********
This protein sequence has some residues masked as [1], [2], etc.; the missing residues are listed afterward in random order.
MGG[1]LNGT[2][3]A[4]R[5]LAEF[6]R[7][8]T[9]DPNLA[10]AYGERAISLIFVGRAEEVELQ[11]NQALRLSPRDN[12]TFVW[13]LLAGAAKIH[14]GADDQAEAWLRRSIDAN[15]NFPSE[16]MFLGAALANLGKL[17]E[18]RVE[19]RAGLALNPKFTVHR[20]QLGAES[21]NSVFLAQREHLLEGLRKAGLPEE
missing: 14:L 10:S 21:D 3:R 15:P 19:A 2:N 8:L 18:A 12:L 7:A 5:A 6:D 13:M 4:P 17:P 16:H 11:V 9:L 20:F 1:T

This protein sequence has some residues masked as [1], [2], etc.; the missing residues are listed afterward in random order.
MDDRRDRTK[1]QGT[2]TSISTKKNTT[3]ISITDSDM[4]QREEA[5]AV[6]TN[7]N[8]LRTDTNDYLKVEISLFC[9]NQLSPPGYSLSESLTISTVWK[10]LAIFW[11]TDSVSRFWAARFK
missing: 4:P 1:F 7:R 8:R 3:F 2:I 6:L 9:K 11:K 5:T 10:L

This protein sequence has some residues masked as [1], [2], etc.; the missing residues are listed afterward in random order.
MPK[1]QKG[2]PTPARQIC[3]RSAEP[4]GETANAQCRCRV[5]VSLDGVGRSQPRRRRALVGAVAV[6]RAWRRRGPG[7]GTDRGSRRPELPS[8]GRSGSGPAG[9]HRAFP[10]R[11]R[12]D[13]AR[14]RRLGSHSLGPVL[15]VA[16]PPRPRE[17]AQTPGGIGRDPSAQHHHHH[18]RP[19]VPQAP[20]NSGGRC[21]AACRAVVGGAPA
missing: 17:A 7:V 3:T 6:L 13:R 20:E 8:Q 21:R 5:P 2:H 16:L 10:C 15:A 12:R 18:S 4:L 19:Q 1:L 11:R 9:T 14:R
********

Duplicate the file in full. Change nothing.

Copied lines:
This protein sequence has some residues masked as [1], [2], etc.; the missing residues are listed afterward in random order.
MGG[1]LNGT[2][3]A[4]R[5]LAEF[6]R[7][8]T[9]DPNLA[10]AYGERAISLIFVGRAEEVELQ[11]NQALRLSPRDN[12]TFVW[13]LLAGAAKIH[14]GADDQAEAWLRRSIDAN[15]NFPSE[16]MFLGAALANLGKL[17]E[18]RVE[19]RAGLALNPKFTVHR[20]QLGAES[21]NSVFLAQREHLLEGLRKAGLPEE
missing: 14:L 10:S 21:D 3:R 15:P 19:A 2:N 8:L 18:A 12:L 7:A 5:A 6:D 13:M 4:P 17:P 16:H 11:V 9:L 20:F 1:T

This protein sequence has some residues masked as [1], [2], etc.; the missing residues are listed afterward in random order.
MDDRRDRTK[1]QGT[2]TSISTKKNTT[3]ISITDSDM[4]QREEA[5]AV[6]TN[7]N[8]LRTDTNDYLKVEISLFC[9]NQLSPPGYSLSESLTISTVWK[10]LAIFW[11]TDSVSRFWAARFK
missing: 4:P 1:F 7:R 8:R 3:F 2:I 6:L 9:K 11:K 5:T 10:L

This protein sequence has some residues masked as [1], [2], etc.; the missing residues are listed afterward in random order.
MPK[1]QKG[2]PTPARQIC[3]RSAEP[4]GETANAQCRCRV[5]VSLDGVGRSQPRRRRALVGAVAV[6]RAWRRRGPG[7]GTDRGSRRPELPS[8]GRSGSGPAG[9]HRAFP[10]R[11]R[12]D[13]AR[14]RRLGSHSLGPVL[15]VA[16]PPRPRE[17]AQTPGGIGRDPSAQHHHHH[18]RP[19]VPQAP[20]NSGGRC[21]AACRAVVGGAPA
missing: 17:A 7:V 3:T 6:L 13:R 20:E 8:Q 21:R 5:P 2:H 16:L 10:C 15:A 12:R 18:S 4:L 19:Q 1:L 11:R 9:T 14:R